Posts Tagged ‘HW’

Weihrauch HW95

The Weihrauch HW95 spring-piston airgun.

Most of us live in a fast pace rat race society.  With today’s advanced technology we stay connected to family, friends and the workplace associates seemingly 24/7.  I find myself looking back at the days of my youth with pleasure more and more.

At the age of 54, I grew up when phones still had cords, fuel was .25 cents per gallon and the drive-in movie was a great place to take your sweetheart or find one.  I remember saving the spent shot shells from my dad’s 16-gauge after the opening day of dove season because I thought they were so cool.  As a society we seem to need immediate satisfaction with today’s connectivity. We can order the latest widget and expect it at our door tomorrow, use it over the weekend, and discard it after our disappointment over its lack of quality and/or performance. We tend to want our things fast and cheap, and not value the qualities that last.

My last blog post was in honor of Mr. Stefan Weihrauch, owner/partner of the HW airgun factory in Germany. The owner brothers Hans and Stefan have built a company that embraces quality over quantity with high value for the money. I recommend their products highly. In particular, the Weihrauch HW95. This rifle is of the highest quality and performance standard with pricing that was negotiated by Stefan before his passing to provide German engineering at a value that rivals much cheaper made airguns. Take advantage of this special promotion while it lasts and bring back some childhood memories. It will put a smile on your face!

Thank you for reading,

Robert Buchanan

President, Airguns of Arizona

Another variation on a classic: the HW45 Black Star

For a number of years, comedian Jeff Foxworthy has made a name for himself doing a bit called “You might be a redneck if . . .” The phrase “you might be a redneck if” is followed by some outrageous statement. One of my favorites is; “You might be a redneck if you ever mowed your lawn and found a car.” (Given the way it has been raining in upstate New York, I wouldn’t be surprised to find a wholly mammoth, a chartreuse Microbus, and some leftover targets from Buffalo Bill Cody’s Wild West Show the next time I mow.)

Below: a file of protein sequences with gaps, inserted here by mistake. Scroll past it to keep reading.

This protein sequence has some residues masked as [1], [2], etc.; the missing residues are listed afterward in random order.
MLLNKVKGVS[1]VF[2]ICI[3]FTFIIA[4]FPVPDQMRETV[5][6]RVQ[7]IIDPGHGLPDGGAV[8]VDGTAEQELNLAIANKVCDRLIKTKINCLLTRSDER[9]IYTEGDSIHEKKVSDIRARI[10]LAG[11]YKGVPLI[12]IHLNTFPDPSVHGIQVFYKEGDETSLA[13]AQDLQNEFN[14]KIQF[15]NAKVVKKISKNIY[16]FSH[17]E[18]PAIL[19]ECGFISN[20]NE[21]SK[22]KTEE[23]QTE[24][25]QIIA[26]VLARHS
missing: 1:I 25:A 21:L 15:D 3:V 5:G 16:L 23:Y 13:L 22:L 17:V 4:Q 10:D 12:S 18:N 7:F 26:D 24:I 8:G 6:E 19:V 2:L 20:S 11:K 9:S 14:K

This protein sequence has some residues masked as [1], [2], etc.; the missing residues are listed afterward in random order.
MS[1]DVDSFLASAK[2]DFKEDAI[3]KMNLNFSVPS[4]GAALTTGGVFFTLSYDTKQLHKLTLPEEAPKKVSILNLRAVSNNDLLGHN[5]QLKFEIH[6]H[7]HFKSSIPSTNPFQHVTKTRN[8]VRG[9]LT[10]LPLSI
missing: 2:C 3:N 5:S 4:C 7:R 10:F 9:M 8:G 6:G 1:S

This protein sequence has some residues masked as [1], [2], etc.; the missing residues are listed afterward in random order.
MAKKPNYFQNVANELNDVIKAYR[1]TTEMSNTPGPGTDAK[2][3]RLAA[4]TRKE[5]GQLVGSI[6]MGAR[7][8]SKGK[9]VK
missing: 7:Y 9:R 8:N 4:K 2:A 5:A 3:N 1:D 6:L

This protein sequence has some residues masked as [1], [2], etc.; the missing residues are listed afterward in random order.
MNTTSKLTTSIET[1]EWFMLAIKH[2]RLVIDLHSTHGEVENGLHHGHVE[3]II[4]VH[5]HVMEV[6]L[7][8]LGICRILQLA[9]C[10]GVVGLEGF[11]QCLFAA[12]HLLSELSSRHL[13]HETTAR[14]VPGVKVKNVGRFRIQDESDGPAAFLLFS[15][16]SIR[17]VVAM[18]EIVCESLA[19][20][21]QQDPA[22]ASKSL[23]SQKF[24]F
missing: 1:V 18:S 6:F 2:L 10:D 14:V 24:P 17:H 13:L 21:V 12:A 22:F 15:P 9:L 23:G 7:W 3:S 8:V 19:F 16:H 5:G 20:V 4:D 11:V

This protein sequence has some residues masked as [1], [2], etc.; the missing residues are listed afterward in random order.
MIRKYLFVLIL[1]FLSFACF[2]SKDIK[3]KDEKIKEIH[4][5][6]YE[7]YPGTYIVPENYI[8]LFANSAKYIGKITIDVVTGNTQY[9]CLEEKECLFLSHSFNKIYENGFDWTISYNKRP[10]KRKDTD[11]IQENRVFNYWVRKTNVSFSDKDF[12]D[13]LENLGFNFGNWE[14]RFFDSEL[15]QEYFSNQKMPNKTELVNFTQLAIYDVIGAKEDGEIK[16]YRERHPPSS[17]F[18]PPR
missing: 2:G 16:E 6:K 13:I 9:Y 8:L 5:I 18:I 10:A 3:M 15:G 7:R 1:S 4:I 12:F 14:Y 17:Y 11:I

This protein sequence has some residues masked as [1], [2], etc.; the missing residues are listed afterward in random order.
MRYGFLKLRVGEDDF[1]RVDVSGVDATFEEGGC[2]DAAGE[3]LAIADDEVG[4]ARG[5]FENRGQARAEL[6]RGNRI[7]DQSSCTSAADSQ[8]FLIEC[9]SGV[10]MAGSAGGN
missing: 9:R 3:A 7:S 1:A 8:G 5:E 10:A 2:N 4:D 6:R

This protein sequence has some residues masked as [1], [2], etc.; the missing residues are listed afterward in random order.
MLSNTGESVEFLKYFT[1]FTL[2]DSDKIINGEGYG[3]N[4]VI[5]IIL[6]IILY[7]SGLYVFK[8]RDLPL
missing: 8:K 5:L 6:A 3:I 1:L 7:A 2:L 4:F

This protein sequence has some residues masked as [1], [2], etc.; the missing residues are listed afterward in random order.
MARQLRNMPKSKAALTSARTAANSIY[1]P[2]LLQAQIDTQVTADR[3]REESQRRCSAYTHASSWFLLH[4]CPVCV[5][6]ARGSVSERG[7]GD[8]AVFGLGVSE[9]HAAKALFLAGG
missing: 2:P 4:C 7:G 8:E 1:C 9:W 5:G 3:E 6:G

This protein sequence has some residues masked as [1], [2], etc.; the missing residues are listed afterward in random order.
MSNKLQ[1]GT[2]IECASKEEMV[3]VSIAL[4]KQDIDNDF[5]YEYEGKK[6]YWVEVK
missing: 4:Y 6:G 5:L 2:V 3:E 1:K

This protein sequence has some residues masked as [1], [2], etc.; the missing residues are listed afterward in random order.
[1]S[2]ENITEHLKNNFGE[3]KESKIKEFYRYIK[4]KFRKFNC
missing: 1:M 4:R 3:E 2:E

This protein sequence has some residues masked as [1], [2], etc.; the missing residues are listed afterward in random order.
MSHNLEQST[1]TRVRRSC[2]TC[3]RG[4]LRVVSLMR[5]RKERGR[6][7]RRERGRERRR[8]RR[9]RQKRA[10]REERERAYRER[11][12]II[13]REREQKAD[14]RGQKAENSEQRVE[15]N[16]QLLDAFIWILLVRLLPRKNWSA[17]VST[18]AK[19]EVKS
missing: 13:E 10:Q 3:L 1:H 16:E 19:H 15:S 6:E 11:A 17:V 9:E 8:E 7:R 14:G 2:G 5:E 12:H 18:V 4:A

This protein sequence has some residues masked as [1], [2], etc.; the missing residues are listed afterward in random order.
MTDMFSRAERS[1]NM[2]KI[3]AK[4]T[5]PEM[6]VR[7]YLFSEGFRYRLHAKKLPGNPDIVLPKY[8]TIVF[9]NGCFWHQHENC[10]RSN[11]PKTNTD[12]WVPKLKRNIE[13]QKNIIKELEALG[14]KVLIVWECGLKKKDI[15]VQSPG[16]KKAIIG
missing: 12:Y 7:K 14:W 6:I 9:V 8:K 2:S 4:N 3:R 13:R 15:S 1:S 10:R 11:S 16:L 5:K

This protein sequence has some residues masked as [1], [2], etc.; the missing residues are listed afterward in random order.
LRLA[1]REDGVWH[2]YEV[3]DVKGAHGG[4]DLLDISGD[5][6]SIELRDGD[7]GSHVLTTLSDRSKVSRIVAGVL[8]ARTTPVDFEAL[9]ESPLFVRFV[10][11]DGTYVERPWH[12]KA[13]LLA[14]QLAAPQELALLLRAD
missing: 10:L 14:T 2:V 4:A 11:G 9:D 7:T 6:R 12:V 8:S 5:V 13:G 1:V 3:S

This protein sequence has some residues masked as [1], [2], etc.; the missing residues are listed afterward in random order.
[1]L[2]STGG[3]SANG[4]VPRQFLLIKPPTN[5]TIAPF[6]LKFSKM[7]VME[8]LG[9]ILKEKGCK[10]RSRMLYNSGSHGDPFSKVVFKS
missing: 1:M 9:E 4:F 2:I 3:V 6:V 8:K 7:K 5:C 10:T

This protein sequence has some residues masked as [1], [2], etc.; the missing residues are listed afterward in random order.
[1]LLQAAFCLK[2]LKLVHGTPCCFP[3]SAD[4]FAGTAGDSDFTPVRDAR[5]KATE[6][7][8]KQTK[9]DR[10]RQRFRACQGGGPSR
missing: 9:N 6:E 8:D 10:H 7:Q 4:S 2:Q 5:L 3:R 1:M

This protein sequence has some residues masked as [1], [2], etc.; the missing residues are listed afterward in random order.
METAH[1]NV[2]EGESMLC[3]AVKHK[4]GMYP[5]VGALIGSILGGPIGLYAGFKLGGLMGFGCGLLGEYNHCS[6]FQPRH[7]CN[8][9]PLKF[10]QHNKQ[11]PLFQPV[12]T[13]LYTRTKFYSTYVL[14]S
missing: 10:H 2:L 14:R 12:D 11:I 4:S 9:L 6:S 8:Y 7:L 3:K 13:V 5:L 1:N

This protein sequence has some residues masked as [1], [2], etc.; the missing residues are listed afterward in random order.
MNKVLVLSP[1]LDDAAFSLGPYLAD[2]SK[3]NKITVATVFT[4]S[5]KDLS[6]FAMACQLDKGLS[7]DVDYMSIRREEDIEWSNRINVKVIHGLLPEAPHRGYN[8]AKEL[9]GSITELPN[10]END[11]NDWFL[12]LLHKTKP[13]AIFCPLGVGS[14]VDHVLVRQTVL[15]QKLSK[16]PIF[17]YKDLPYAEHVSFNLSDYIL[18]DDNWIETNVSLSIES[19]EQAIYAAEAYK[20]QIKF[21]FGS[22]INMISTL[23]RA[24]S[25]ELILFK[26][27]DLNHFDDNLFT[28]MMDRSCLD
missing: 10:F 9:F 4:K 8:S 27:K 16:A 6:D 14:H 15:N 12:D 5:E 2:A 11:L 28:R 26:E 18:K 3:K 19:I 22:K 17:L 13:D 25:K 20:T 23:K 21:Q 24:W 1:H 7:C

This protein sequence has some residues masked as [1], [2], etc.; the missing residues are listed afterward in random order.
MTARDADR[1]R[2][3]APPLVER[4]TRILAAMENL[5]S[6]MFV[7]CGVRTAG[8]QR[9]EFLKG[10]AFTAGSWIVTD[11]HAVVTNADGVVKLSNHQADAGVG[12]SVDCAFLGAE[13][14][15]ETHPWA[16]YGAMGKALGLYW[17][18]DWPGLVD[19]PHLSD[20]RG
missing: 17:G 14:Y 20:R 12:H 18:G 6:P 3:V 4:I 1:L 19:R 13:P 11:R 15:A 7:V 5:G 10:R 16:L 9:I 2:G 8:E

So here’s my version of the “you might be a [fill in the blank] thing: You might be an airgunner if you see yet another variation on the classic HW45 and immediately start inventing reasons why you “need” that pistol.

What set off this train of thought was a recent arrival from Brown Santa (the UPS guy) that contained the HW45 Black Star pistol. Like every other HW45, this is a single-shot, spring-piston air pistol. Available in both .177 and .22, the Black Star stretches 11 inches overall and weighs 2.6 lbs.

At the back end of the Black Star is a silver metal “hammer” that is actually the release for the upper half of the receiver. Below that, except for the safety and trigger, the entire air pistol is finished in a handsome matte black. Surrounding the pistol grip on either side is a laminated grey grip that manages somehow to be both ambidextrous and ergonomic. There is a thumb/finger shelf on either side at the top and a quasi-palm shelf on either side at the bottom. The main part of the grip is stippled on either side to provide better traction for the middle, ring, and little fingers.

Forward of the pistol grip on either side of the receiver is a silver metal non-automatic safety. Flick it forward to allow the pistol to fire. The trigger guard, made of the same metal as the rest of the receiver, surrounds a silver metal 2-stage adjustable trigger.  On the left hand side of the receiver, the words “HW 45 Black Star” appear in white lettering.

Moving forward to the muzzle end of the receiver, the front sight is small, red, and fiber optic. Behind the front sight is a dovetail on which a red dot sight or scope can be mounted. At the extreme aft end of the receiver, the rear sight is equipped with yellow fiber optics and can be adjusted for elevation and windage.

Pull back the silver hammer and the rear of the upper half of the receiver is released to begin the cocking stroke.

To load the Black Star, pull the silver hammer at the rear of the receiver backwards until the upper half of the receiver is released. Grab the back end of the upper half of the receiver and pull it up and forward until it latches. This compresses the spring in the spring-piston powerplant and requires about 18 lbs of effort. Insert a pellet into the breech end of the barrel and return the upper half of the receiver to its original position, snapping it locked into place.